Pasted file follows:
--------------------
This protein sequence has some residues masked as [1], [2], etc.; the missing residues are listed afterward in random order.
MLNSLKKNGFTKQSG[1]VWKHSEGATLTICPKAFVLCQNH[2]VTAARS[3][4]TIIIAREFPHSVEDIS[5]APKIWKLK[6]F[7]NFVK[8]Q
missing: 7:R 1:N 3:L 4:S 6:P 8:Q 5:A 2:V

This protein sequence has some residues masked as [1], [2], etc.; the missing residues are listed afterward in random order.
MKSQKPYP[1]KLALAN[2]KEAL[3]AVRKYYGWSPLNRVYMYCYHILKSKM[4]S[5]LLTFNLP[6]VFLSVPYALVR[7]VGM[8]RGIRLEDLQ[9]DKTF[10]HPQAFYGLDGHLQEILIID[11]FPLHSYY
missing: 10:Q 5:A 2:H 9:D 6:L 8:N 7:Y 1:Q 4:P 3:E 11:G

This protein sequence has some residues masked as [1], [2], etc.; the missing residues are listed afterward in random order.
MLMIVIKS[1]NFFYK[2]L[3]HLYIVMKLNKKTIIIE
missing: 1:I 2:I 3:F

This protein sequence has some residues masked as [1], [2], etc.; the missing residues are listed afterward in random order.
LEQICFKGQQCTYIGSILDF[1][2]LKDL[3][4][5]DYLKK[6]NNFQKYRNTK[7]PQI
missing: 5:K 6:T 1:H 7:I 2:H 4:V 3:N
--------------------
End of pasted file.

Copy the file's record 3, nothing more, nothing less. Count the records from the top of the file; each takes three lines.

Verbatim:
This protein sequence has some residues masked as [1], [2], etc.; the missing residues are listed afterward in random order.
MLMIVIKS[1]NFFYK[2]L[3]HLYIVMKLNKKTIIIE
missing: 1:I 2:I 3:F